Submitted by: Yuri Klitsenko
[Ed. Note] As we read this article, keep in mind that one of the most basic ways of determining whether or not something is truly Christian is whether it is done in the loving, compassionate, and peacemaking ways of the teachings of Jesus Christ. He also taught that capital punishment was wrong by the way He responded with the woman caught in adultery. The shedding of blood can never be Christian.
Bernard of Clairvoux was teaching that "pagans are not actually humans". It is very sad that beautiful France produced that monster - so many pagans had been killed because of his crazy sermons:
“The Christian glories in the death of the pagan… To inflict death or to die for Christ is no sin, but rather, an abundant claim to glory. In the first case one gains for Christ, and in the second one gains Christ himself. The Lord freely accepts the death of the foe who has offended him. The knight of Christ, I say, may strike with confidence and die yet more confidently, for he serves Christ when he strikes, and serves himself when he falls. Neither does he bear the sword in vain, for he is God's minister, for the punishment of evildoers and for the praise of the good. If he kills an evildoer, he is not a human killer, but, if I may so put it, a killer of evil. He is evidently the avenger of Christ towards evildoers and he is rightly considered a defender of Christians. Should he be killed himself, we know that he has not perished, but has come safely into port. When he inflicts death it is to Christ's profit, and when he suffers death, it is for his own gain” (St. Bernard of Clairvaux, De Laud Novea Militae - In Praise of the New Knighthood).
Later Sorbonne (Paris University) developed ideology of crusades against Poles, Lithuanians, Russians and pagans. Sorbonne genocidal ideas were based on the scholastic doctrine of tyrannicide developed by John the Little (Jean Le Petit, Johannes Parvus). Jean Le Petit wrote “Quilibet tyrannus”. Some time later in Sorbonne Dominican Johannes Falkenberg applied the doctrine of tyrannicide to pagans and heretics demanding in all seriousness that all “tyrants” - Poles, Lithuanians and Russians - should be totally exterminated. “The Emperor has the right to slay even peaceful infidels simply because they are pagans" said Johannes Falkenberg of Sorbonna.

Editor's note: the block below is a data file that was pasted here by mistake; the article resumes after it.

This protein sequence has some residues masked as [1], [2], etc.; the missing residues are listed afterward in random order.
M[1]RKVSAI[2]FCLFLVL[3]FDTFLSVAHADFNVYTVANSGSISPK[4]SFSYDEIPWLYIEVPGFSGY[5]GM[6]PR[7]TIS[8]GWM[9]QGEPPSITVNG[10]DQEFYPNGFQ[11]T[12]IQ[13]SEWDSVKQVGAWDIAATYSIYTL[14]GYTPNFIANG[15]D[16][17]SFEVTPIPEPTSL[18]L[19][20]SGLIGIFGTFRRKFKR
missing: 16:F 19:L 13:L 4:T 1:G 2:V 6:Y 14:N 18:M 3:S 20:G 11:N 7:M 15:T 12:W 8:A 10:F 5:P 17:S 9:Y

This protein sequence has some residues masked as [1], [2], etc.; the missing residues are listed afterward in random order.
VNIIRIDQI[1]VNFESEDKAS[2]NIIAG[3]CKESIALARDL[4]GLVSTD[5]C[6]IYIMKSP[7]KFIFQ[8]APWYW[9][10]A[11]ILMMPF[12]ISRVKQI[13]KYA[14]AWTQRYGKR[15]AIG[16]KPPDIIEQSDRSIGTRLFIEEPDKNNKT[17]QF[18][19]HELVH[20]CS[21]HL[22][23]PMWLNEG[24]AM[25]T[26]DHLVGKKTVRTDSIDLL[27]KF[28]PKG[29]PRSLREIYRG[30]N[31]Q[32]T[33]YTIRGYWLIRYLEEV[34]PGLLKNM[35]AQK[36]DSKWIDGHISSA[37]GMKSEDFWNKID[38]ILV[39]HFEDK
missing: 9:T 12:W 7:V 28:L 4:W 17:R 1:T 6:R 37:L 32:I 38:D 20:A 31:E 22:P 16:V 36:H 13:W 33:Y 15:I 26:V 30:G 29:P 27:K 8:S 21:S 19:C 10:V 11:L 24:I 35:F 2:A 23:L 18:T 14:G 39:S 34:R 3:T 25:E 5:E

Quite similar was the case of Johann von Falkenberg, a German Dominican, who had maintained in a violent work against the King of Poland that it was allowed to kill him and all other Poles (Mansi, Conc., XXVII, 765). Many demanded with much earnestness the condemnation of Falkenberg, but no definite sentence was pronounced, despite the ardent discussions (see Tyrannicide), not even in the forty-fifth (last) session when the Poles urged it on Martin V; he declared that in matters of faith he would approve only what had been decided by the holy general council conciliariter, i.e. by the whole council and not by one or more nations.
Many of the Reformers were more or less in favour of tyrannicide. Luther held that the whole community could condemn the tyrant to death (Sämmtliche Werke", LXII, Frankfort-on-the-Main and Erlangen, 1854, 201, 206). Melanchthon said that the killing of a tyrant is the most agreeable offering that man can make to God (Corp. Ref., III, Halle, 1836, 1076). The Calvinist writer styled Junius Brutus held that individual subjects have no right to kill a legitimate tyrant, but that resistance must be authorized by a representative council of the people (Vindiciae contra Tyrannos, p. 45). John Knox affirmed that it was the duty of the nobility, judges, rulers, and people of England to condemn Queen Mary to death (Appellation).